I’ve spent the last couple days observing it and trying to map its habits and paths. Because it’s a machine. There has to be a pattern.
I named him Isaac after Isaac Asimov.
Isaac goes straight until he hits something then turns 45-degrees and goes straight again. That’s the pattern.
He misses a lot of bigger things and it’s like a toddler vacuuming. He’s going back and forth but he can’t really see what he’s doing. When he’s done, he’s usually bumped a few things I need to put back and I need to pick up all the wrappers and large objects he pushed out of hiding.
I moved his home base to my bedroom. He vacuumed my room yesterday and did a pretty impressive job, and that’s where the budgies are.
I let him loose in there again today. The featured photo in this entry is the amount of hair, seed and dirt he picked up after one day.
If you’ve read some of this blog, you probably know that I have a relatively new job in a brand new field that is giving me tremendous potential to grow as an individual and a professional. It’s challenging and rewarding and it allows me to do some good in the world.
But in any new job there comes a learning curve and change can be exhausting. On top of my career change, my husband and I separated six months ago.
So that’s another part of my life in flux.
Last night, I went to the podiatrist as my toe has been bothering me. It’s the same toe on which I dropped a 15-pound dumbbell almost 2 years ago. I also broke that ankle 4 years ago now.
I was fairly certain I just had a blister in a weird spot that went a little wrong but with my cerebral palsy I didn’t want to take chances.
When I got to the doctor, after waiting a week to get the appointment, I realized I forgot my wallet. Luckily I had ways to pay them and my daughter texted me the information in my wallet but that stressed me.
And then the doctor trimmed my toe nails and removed all the pretty nail polish from my recent pedicure. Now I know that is something he needed to do, but it made me very very sad.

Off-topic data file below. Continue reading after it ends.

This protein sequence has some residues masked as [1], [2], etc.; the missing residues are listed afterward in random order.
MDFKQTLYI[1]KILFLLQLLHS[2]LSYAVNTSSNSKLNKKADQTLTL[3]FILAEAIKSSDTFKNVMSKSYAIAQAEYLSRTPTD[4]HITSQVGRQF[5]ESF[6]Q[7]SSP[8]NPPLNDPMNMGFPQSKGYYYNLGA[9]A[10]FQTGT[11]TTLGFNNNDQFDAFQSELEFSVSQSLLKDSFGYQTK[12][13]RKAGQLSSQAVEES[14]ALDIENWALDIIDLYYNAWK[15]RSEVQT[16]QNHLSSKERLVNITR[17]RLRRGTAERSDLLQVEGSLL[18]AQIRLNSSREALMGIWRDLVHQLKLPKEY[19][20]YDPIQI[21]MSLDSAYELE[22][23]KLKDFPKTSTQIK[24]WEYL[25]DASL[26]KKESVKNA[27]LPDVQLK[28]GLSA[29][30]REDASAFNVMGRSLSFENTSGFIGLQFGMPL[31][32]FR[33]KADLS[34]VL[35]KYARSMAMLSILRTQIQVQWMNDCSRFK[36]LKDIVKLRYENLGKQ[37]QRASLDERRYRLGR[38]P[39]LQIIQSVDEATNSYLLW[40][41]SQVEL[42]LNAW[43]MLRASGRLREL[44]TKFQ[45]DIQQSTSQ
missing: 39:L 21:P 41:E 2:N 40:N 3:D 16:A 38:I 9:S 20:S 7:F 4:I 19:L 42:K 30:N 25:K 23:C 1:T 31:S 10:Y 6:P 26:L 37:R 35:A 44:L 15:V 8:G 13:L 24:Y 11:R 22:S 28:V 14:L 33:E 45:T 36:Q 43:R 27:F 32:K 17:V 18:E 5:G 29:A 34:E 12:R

Then he prescribed me an antibiotic because it looked like the toe did have a blister, got infected, and maybe it was going to be fine but why take the chance.
So I had to go home, get my wallet, and go to CVS.
My daughter came with my and as we waited, read this joke book to me:
I laughed at a few, despite my best attempts not to.
When they built the Great Wall of China where did they go for supplies?
And then she begged for the book, and the cashier pointed out I had a 30% off coupon on my CVS card so now we own a $3 joke book.
A humorous list of survival techniques for parents welcoming their first child.
Surviving Life with Baby
You may think you have no idea what you’re doing. You don’t, but neither does baby. Baby is just as new at this as you are.
The “book” may say not to put baby in the swing for more than 30 minutes at a time, twice a day. Other moms say: If it saves your sanity, do it.
It’s normal to consider selling the baby on eBay. (As my husband says, “SIDS is just an excuse for parents who smother their infants.”)
Rock, swing, swaddle, sing, feed, diaper. Repeat.
Week four is easier than week three, and so on.
For the firsts few weeks, make lists of everything. A “to do” list may include your own basic hygiene. (Hint: conveniently leave list of chores where friends or relatives, who “want to help” will see it.)